AKA Sweetwater Army Airfield
Training facility for
the Women's Airforce Service Pilots (WASPs)
I-20 West 6 miles from Sweetwater
to the Texas State Technical College campus
Price, December 2007
many of Texas’ current municipal airports were postwar gifts to the host communities,
the case was reversed in Sweetwater
where the existing municipal airport became a training facility in May of 1942.|
The transfer was a tremendous help to the war effort since it only required
expansion and improvement of the field, which had been in use since the late 1920s.
The name was chosen from a contest sponsored by the local newspaper.
Expanded to a total of 920 acres by the city of Sweetwater,
the War Department leased it for a token payment of $1.00 per year.
Former Avenger Field location at Sweetwater's Airport|
the necessary pilots and personnel for a two-theater war was a daunting task and
during the first months of the war, instructors were often civilian contractors.
This was the case with the first class to graduate from the facility – a single
class of British RAF cadets. After that, ten classes of American aviation cadets
graduated and then three classes of enlisted student pilots (most pilots were
lasting legacy of the field was formed from February 21, 1943 until December 20th,
1944 when the base became the training facility for the Women's Airforce Service
Licensed female civilian pilots were recruited and
trained to fly military aircraft, ferrying them from factory to shipping point
and on occasion flying damaged planes back for repair. This enabled more male
pilots to be sent into combat.
Airforce Service Pilots Historical Marker|
Service Pilots Historical Marker Text |
Airforce Service PilotsJacqueline
Cochran, one to the most famous women pilots of the Twentieth Century, persistently
lobbied U.S. Army Airforce General Henry "Hap" Arnold to establish a flight training
program for women during World
War II. Hard-pressed for pilots by mid-summer of 1942, General Arnold requested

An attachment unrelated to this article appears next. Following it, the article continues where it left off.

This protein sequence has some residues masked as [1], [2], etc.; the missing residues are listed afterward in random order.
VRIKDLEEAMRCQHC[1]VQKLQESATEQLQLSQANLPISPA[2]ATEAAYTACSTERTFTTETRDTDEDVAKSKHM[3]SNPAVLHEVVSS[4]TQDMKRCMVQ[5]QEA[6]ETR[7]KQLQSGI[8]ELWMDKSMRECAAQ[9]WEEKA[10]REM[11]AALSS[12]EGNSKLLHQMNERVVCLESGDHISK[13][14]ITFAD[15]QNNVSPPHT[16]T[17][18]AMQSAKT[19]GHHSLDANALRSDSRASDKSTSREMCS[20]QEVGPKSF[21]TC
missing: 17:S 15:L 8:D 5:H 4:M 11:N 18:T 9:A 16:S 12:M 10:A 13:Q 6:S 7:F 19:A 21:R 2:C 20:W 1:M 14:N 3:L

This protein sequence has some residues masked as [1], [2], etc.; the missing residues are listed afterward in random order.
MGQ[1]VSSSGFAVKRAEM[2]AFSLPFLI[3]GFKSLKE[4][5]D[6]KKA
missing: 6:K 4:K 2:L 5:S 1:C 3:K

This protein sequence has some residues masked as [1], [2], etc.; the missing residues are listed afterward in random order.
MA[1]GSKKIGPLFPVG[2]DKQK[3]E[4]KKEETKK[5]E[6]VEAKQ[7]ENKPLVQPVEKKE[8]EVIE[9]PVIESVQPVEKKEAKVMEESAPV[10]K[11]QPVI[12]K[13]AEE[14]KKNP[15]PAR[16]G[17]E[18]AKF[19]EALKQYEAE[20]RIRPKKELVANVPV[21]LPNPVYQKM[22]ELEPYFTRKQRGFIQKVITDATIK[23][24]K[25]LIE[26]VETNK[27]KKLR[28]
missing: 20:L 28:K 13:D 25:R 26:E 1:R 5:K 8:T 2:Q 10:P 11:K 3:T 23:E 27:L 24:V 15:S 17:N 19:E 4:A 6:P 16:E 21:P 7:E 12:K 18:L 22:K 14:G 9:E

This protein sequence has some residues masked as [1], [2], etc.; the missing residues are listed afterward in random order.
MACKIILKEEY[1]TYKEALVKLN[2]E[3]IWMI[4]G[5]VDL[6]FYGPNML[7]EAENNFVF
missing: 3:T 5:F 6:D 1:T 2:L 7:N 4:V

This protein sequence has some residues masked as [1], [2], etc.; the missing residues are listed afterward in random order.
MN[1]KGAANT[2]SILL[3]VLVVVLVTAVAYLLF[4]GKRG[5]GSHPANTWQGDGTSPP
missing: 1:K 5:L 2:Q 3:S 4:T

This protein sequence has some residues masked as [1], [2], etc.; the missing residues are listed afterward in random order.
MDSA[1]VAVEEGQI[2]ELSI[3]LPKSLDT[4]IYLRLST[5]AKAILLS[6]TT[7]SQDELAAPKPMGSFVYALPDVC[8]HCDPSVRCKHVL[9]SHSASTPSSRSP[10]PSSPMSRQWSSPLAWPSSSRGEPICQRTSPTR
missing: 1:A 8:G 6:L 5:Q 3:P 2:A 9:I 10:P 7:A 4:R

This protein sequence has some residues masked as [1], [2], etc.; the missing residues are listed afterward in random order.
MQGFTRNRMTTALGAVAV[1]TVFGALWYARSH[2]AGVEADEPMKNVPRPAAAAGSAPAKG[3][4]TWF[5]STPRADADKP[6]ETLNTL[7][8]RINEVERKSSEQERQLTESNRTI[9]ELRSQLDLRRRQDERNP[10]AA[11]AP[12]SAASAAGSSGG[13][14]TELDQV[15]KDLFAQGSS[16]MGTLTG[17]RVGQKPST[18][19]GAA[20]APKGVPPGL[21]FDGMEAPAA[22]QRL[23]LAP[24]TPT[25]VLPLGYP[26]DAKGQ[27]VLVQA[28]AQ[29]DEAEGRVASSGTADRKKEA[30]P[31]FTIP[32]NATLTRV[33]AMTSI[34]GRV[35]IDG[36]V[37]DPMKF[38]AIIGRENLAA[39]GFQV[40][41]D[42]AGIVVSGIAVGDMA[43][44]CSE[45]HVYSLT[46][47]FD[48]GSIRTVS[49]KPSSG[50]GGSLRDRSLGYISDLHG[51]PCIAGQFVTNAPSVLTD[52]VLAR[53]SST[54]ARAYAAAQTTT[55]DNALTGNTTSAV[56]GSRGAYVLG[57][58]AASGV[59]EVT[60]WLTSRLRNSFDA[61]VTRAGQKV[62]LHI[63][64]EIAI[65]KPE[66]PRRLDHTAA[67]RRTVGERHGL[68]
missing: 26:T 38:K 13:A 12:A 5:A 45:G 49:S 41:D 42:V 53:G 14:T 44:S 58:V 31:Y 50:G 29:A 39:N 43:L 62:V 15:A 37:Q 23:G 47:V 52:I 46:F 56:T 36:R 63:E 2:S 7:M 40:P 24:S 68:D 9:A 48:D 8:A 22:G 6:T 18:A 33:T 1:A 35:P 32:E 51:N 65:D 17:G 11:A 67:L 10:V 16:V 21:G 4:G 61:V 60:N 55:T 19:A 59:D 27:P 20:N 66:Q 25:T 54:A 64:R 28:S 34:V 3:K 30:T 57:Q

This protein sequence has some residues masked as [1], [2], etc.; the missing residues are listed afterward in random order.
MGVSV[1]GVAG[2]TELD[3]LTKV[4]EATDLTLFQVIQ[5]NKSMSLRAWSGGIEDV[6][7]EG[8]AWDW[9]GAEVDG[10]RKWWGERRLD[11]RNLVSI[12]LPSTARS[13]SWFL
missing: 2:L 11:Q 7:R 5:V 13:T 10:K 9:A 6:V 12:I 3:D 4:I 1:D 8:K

that Cochran return from England and put her women airforce pilots (WASP) plan
A WASP flight school, opened at Houston's
in late 1942, outgrew its facilities and was relocated to Avenger Field in Sweetwater.
The school operated here from February 20, 1943 to December 7, 1944, during which
time it became the first and only all-women military flying school in the world.
The program successfully trained women to fly every kind of overseas duty.
Of the 25,000 women who applied for WASP flight training, only 1,830 were accepted
to the program. Of this number 1,074 went on to gain their silver wings and fly
over 60 million miles on operational duty; 38 of them lost their lives serving
their country. Considered civilian employees during the war, WASP pilots finally
gained military benefits after special legislation passed in 1977.
The unit was led by aviatrix
Jacqueline Cochran, a natural-born pilot who held more speed, distance and altitude
records than any other aviator, male or female.
A friend of the soon-to-be-missing
Amelia Earhart, Cochran was part of "Wings for Britain" prior to the U.S. entry
into WWII. Delivering American
aircraft to Britain, she became the first woman to fly a bomber across the Atlantic.
She first worked for the British, her job recruiting qualified U.S. women
pilots to fly for the British Air Transport Auxiliary. After the U.S. became a
combatant, it was Cochran who proposed a unit of female transport pilots in the
Houston’s Howard Hughes Field (see
the 1940 Houston Air
Terminal Museum) had been a WASP training facility, but heavy fogs and civilian
air traffic necessitated the move to Sweetwater.
Avenger Field trained both men and women for a brief period, but beginning in
April of 1943 it was designated the only all-female air base in history (excepting
male instructors, maintenance and communication crews).
graduated 1,074 pilots during its tenure and the pilots learned to fly everything
from trainers to the new B-29 Superfortress. In 1945 the field became a training
base for P-47 Thunderbolt pilots, the pursuit planes that escorted B-17s over
their bombing runs over Germany.
In November 1945 ownership reverted
to the City of Sweetwater.
It was reopened briefly as an auxiliary field for Big
Spring's Webb Air Force Base during the Korean War.
WW II WASP Memorials
| "The memorials
are located at the airport in a stand alone hanger at the south end of the airport,
with the large monument at the TSTC grounds toward the north west part of the
field." - Mike
Price, photographer, December 08, 2007 |
of WASPs on display|
of statue in preceeding photo.|
"To the best women pilots in the world." - General "Hap" Arnold
Sign showing the wings wore by WASPs|
The Women Airforce Service Pilots (WASP) were a little known group of female pilots
who performed many duties short of combat during WW
II. Their story makes pretty good reading for those interested in WW
II. All were trained at Avenger Field in Sweetwater.
Subject: Sweetwater WW II WASP Memorials
While the army was forming the 509'th group (to deliver the atomic bombs)
the men pilots did not want to fly the large and complicated B-29 which had a
reputation for problems. The commanding officer brought in two WASP pilots and
in a couple of days trained them to fly that plane and they proceed to shame the
men into flying.
The only flying B-29, owned by the CAF in Midland,
carries the nose art name of FIFI. - Mike
Price, December 08, 2007
Statue of "Fifi" (Finfinella) is in the Nolan
County Courthouse lobby. The mascot design was supplied by the Walt Disney